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EU Votes N62.6bn to Combat Maritime Crime, Partners Nigeria, ECOWAS



  • EU Votes N62.6bn to Combat Maritime Crime, Partners Nigeria, ECOWAS

In a bid to tackle piracy, illegal oil bunkering and human trafficking, the European Union has partnered Nigeria and other member countries of the Economic Community of West African States to combat maritime crime in the Gulf of Guinea.

The EU stated that the piracy, armed robbery, smuggling and illegal fishing taking place in the Gulf posed a major threat to maritime security and to the economic development of Nigeria and other countries in the region.

The Head of Cooperation of the EU Delegation to Nigeria and ECOWAS, Mr Kurt Cornelis, who said this during the ‘Coordination Meeting of Maritime Security Projects’ organised by the Improved Regional Fisheries Governance Programme in West Africa in Abuja, on Monday, disclosed that the EU had voted €155m (about N62.6bn), for implementation of key ECOWAS strategies.

Cornelis explained that in 2017, the Gulf of Guinea recorded 81 attacks on ships of which 42 were related to piracy and 39 were armed robberies, while 32 seafarers were kidnapped for ransom.

He stated, “The EU is committed to supporting regional efforts towards improving maritime security in the Gulf of Guinea and supporting the development of local capacities of coastal states.

“To this end, EU regional programmes in the Gulf of Guinea dedicated to security are currently worth more than €155m covering not only support to the implementation of key ECOWAS strategies such as the integrated maritime security, but also the regional strategy to fight illicit drug trafficking and the regional policy for fisheries supported by the PESCAO project (Improved Regional Fisheries Governance Programme in West Africa).”

The Commissioner for Political Affairs, Peace and Security, ECOWAS Commission, Gen. Francis Behanzin, in his remarks, noted that the meeting was part of the operationalisation of the maritime security architecture of the ECOWAS region, which he said was in line with the ECOWAS Integrated Maritime Strategy as adopted by the Heads of State and Government of ECOWAS on March 27, 2014.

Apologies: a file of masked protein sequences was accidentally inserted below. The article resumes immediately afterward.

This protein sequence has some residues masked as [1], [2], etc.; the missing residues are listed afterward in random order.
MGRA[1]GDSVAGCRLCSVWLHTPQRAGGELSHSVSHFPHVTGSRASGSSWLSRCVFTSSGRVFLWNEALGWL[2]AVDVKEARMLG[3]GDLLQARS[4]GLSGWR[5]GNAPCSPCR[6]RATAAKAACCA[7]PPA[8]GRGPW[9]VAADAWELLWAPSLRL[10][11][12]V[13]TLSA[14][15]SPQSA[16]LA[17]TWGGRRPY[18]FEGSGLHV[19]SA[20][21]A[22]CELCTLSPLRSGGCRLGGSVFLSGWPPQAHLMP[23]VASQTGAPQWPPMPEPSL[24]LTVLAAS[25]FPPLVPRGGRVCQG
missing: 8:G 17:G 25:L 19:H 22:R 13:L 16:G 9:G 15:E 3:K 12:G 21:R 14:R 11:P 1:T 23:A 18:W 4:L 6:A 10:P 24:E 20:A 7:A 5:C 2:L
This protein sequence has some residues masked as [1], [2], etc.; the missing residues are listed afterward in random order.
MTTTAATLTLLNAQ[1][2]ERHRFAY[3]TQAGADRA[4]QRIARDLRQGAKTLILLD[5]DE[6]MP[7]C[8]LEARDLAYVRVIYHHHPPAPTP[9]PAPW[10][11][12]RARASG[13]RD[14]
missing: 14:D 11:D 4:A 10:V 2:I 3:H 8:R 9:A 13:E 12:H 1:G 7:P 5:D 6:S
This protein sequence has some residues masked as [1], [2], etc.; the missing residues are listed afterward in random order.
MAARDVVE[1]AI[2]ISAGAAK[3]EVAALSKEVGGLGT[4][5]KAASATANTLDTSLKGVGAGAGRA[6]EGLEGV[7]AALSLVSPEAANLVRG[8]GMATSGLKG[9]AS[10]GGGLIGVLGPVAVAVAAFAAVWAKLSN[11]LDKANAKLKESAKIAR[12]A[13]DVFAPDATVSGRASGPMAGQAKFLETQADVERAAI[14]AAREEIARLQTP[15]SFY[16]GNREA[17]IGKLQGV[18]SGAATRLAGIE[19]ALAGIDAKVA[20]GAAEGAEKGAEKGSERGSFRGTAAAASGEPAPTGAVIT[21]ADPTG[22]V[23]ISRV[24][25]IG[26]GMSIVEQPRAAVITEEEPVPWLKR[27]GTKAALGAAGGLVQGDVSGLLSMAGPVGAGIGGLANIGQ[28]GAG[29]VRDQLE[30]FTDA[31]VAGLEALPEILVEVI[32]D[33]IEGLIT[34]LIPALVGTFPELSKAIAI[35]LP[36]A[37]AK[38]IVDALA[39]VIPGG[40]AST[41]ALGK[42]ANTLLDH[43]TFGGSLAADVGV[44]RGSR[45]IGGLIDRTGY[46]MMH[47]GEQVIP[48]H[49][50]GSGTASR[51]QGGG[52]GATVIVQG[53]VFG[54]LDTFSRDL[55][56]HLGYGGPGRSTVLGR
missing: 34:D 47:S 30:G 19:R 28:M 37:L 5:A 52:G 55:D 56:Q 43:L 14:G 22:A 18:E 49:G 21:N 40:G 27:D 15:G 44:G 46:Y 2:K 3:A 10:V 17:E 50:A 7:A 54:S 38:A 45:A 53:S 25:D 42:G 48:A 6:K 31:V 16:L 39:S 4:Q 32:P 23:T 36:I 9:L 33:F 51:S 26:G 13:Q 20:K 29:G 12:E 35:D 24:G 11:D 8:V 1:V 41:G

The implementation of the strategy, he said, required the participation and collaboration of all stakeholders who collectively assumed responsibility for the ECOWAS maritime domain.

“In the end, ECOWAS constantly keeping in mind that the main objective of the maritime strategy is to support and encourage the creation of greater wealth through the development of a prosperous, stable and environmentally, friendly economy, the output of this meeting is expected with the hope that it will be of benefit to the region,” Behanzin stated.

CEO/Founder Investors King Ltd, a foreign exchange research analyst, contributing author on New York-based Talk Markets and, with over a decade experience in the global financial markets.


NNPC Supplies 1.44 Billion Litres of Petrol in January 2021



Petrol Importation -

The Nigerian National Petroleum Corporation (NNPC) supplied a total of 1.44 billion litres of Premium Motor Spirit popularly known as petrol in January 2021.

The corporation disclosed in its latest Monthly Financial and Operations Report (MFOR) for the month of January.

NNPC said the 1.44 billion litres translate to 46.30 million litres per day.

Also, a total of 223.55Billion Cubic Feet (BCF) of natural gas was produced in the month of January 2021, translating to an average daily production of 7,220.22 Million Standard Cubic Feet per Day (mmscfd).